Hands Off My Garbage!
Once you put something in the trash, do you still own it?
A St. Louis beauty salon owner found two scripts for Robert Pattinson films in a trash bin recently—one for a Twilight sequel, one for a forthcoming romantic drama, Memoirs. According to the salon owner's lawyer, she considered leaking them to a tabloid but ultimately returned them to Summit Entertainment, the studio that's making the films and owns the scripts. Once you put something in the trash, do you still own it?
Probably not. Items discarded in the trash are often classified as abandoned property—meaning the owner has relinquished his claim to the items and doesn't intend to resume ownership. In one Indiana case from 1999, a labor organizer removed several bags of trash from a bin on the premises of a contracting company and searched them for employee contact information (for his unionization efforts). The company alleged that its property had been stolen, but the appellate court ruled that the organizer wasn't liable since the material had been abandoned. Certain states, however, don't have a free-for-all attitude toward garbage. In Texas, for example, the courts have found that depositing trash in a garbage bin does not constitute abandonment, per se, but rather the transfer of property from the owner to a waste-hauling firm.
The salon-owner case is complicated by the fact that whoever dumped the scripts in the trash likely wasn't authorized to do so. (There's speculation that actor Anna Kendrick is responsible since she had stayed in a hotel close to the garbage bin in question.) When actors, agents, managers, and so forth receive a script, they're often under legal obligation not to dispose of it in a manner that might expose it to pirates, the press, or the general public. A court might thus look upon the scripts as lost property (of the studio) rather than the abandoned property (of Kendrick or someone else). In that case, the studio would have a greater claim than the Dumpster diver.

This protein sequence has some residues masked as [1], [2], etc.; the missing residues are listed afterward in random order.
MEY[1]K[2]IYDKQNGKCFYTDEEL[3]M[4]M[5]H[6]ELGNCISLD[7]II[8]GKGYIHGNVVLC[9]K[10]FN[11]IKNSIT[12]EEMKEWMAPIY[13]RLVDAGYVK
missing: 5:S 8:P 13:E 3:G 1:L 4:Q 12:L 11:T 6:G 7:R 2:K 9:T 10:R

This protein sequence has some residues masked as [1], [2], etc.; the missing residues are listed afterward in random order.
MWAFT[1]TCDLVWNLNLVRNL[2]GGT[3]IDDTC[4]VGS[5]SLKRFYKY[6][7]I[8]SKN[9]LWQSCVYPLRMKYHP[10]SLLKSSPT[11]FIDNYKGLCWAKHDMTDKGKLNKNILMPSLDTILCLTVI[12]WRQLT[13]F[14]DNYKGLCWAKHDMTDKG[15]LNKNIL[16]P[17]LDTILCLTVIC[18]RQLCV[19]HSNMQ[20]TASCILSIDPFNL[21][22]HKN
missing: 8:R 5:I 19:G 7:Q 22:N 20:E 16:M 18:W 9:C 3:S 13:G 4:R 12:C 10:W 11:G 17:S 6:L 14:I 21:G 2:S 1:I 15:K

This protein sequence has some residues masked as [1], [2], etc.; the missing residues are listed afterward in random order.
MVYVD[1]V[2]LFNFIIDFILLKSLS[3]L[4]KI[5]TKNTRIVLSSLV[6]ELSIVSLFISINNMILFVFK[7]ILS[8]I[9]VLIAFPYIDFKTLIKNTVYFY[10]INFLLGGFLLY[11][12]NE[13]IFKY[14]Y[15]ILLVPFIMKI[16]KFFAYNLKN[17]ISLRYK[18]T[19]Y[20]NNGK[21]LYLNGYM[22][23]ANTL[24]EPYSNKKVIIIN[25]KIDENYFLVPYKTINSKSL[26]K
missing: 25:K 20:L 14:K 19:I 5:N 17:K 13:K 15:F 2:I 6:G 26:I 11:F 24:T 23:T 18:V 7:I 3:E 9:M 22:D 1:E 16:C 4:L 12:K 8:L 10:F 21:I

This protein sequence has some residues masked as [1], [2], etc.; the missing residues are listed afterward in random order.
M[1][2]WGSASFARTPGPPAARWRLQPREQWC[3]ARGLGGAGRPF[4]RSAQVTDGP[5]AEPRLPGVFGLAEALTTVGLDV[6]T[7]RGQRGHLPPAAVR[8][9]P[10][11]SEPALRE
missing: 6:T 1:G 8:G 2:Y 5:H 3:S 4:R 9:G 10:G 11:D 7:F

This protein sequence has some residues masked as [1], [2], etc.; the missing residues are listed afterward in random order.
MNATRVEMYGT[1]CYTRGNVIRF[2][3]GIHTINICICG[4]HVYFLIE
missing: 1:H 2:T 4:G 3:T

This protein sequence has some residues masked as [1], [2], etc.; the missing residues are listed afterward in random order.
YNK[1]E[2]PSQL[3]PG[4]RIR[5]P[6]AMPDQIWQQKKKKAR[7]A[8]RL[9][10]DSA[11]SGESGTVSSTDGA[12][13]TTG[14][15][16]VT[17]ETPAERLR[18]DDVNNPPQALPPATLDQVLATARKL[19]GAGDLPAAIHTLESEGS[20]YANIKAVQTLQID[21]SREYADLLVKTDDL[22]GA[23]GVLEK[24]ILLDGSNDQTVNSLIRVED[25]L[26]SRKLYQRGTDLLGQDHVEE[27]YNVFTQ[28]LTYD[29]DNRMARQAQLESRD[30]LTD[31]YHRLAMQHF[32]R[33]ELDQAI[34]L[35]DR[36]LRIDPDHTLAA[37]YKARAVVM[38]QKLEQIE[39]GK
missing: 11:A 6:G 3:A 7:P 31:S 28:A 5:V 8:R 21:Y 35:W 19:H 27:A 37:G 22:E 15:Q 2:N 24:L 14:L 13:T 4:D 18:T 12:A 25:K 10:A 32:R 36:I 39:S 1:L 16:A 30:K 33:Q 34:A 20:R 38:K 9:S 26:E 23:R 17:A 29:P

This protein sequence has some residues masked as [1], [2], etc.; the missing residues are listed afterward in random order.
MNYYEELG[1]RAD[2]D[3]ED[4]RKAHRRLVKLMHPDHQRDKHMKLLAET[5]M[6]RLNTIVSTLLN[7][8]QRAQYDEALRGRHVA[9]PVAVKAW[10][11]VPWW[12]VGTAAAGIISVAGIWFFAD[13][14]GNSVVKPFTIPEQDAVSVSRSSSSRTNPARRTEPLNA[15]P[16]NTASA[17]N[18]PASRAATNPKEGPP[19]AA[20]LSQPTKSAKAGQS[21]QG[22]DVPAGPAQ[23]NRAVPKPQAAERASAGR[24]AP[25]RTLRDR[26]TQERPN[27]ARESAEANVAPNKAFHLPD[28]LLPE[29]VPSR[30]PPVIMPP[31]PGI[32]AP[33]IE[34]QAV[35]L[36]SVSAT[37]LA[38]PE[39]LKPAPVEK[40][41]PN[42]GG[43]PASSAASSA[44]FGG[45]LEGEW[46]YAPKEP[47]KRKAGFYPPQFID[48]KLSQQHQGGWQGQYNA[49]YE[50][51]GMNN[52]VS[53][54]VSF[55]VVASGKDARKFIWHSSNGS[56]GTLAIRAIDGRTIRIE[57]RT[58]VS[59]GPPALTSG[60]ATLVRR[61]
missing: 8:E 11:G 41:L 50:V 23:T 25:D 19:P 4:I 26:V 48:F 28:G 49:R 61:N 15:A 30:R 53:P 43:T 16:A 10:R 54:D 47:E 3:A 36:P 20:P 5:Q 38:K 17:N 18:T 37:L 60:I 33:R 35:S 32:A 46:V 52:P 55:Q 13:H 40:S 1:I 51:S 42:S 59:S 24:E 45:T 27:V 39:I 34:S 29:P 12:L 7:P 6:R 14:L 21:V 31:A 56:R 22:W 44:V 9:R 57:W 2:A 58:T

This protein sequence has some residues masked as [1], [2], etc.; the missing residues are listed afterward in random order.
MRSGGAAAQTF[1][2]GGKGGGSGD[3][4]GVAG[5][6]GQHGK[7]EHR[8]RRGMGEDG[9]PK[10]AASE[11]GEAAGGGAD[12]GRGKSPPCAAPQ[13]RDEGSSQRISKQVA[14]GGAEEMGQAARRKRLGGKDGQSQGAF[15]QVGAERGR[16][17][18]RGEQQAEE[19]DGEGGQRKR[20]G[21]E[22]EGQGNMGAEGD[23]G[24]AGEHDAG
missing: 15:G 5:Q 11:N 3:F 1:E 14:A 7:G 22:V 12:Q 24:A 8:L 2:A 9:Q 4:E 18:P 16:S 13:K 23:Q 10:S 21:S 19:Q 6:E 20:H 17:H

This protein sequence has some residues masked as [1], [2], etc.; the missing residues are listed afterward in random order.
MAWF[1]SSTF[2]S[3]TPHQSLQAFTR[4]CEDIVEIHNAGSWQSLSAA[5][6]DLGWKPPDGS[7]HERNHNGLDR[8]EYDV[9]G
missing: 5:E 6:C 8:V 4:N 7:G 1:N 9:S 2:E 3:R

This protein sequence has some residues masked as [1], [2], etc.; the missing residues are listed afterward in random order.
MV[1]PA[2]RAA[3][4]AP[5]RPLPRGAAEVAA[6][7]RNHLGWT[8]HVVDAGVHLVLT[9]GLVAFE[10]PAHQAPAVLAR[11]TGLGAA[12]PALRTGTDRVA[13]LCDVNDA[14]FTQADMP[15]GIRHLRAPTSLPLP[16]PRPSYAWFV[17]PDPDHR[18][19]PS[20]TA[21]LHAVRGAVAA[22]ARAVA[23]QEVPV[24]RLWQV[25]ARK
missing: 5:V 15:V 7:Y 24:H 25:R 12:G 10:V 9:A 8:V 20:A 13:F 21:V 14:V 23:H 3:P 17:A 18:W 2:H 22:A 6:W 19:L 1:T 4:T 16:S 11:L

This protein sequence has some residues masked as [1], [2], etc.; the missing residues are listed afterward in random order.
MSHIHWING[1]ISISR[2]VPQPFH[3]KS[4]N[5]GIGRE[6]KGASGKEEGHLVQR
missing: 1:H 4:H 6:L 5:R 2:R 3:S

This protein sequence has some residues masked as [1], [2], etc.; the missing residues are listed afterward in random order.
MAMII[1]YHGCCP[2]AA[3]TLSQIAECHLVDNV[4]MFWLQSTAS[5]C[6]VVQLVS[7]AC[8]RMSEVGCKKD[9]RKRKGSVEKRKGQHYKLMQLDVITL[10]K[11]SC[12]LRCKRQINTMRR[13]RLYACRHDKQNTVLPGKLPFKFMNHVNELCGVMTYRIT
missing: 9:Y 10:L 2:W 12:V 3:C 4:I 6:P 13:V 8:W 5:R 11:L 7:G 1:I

Of course, there's a difference between the physical manuscripts found in the trash and their actual content. Finding a copy of The Catcher in the Rye on the sidewalk doesn't mean you have the rights to J.D. Salinger's story. Likewise, if the beauty salon owner had decided to post a significant amount of the script online, the studio could have gone after her for copyright infringement. Selling the scripts to a tabloid probably wouldn't have gone over well, either, since the studio might have been able to sue her for illegal distribution of copyrighted property. (Whether or not the studio could sue the tabloid would depend on how much of the script was reprinted.)
The Supreme Court did weigh in on the status of trash in 1988 but from a privacy rather than property standpoint. In that case, the court ruled that the police can search trash bags without a warrant because it's "common knowledge" that garbage is "readily accessible to animals, children, scavengers, snoops, and other members of the public." And, therefore, there's no "reasonable expectation of privacy" when it comes to discarded items.
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Explainer thanks Lior Strahilevitz of the University of Chicago Law School, attorney Paul D. Supnik, and Peter Yu of Drake Law School.
Juliet Lapidos is a former Slate associate editor.
Photograph of garbage bins by Stockbyte.